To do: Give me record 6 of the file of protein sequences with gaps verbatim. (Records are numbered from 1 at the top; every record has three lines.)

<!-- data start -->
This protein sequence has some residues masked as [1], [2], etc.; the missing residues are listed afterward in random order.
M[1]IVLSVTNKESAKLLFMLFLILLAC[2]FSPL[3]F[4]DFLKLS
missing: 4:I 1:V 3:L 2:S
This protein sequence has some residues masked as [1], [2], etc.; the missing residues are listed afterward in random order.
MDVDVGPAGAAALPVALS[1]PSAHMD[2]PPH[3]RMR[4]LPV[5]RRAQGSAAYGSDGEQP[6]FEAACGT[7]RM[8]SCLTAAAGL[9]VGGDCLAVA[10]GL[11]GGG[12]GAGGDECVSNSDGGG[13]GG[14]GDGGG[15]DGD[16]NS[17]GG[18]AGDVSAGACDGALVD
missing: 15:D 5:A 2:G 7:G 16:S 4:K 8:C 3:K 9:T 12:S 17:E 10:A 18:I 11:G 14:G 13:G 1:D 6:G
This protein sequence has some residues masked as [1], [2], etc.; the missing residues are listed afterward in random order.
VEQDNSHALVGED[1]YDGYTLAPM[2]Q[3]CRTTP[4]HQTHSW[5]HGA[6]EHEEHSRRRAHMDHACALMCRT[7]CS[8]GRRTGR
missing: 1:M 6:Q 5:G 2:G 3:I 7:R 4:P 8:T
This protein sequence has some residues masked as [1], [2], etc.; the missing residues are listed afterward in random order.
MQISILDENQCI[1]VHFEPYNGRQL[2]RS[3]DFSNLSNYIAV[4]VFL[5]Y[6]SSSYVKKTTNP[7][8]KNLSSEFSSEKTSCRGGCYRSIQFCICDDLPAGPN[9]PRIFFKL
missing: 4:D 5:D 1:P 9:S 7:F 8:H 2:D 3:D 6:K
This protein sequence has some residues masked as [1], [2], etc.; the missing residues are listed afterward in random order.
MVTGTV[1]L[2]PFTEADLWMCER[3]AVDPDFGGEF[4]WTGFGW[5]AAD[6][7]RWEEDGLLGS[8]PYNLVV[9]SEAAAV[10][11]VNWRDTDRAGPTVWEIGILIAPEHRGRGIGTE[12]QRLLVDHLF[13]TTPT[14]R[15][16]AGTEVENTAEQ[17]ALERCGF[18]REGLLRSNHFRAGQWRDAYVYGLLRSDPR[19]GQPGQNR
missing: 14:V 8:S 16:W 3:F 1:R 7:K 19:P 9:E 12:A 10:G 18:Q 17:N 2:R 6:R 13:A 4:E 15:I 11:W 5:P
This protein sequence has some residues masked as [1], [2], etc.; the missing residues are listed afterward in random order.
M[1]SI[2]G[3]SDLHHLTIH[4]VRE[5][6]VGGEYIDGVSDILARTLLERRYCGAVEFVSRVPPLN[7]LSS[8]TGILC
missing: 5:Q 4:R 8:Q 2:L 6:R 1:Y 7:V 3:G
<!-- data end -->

This protein sequence has some residues masked as [1], [2], etc.; the missing residues are listed afterward in random order.
M[1]SI[2]G[3]SDLHHLTIH[4]VRE[5][6]VGGEYIDGVSDILARTLLERRYCGAVEFVSRVPPLN[7]LSS[8]TGILC
missing: 5:Q 4:R 8:Q 2:L 6:R 1:Y 7:V 3:G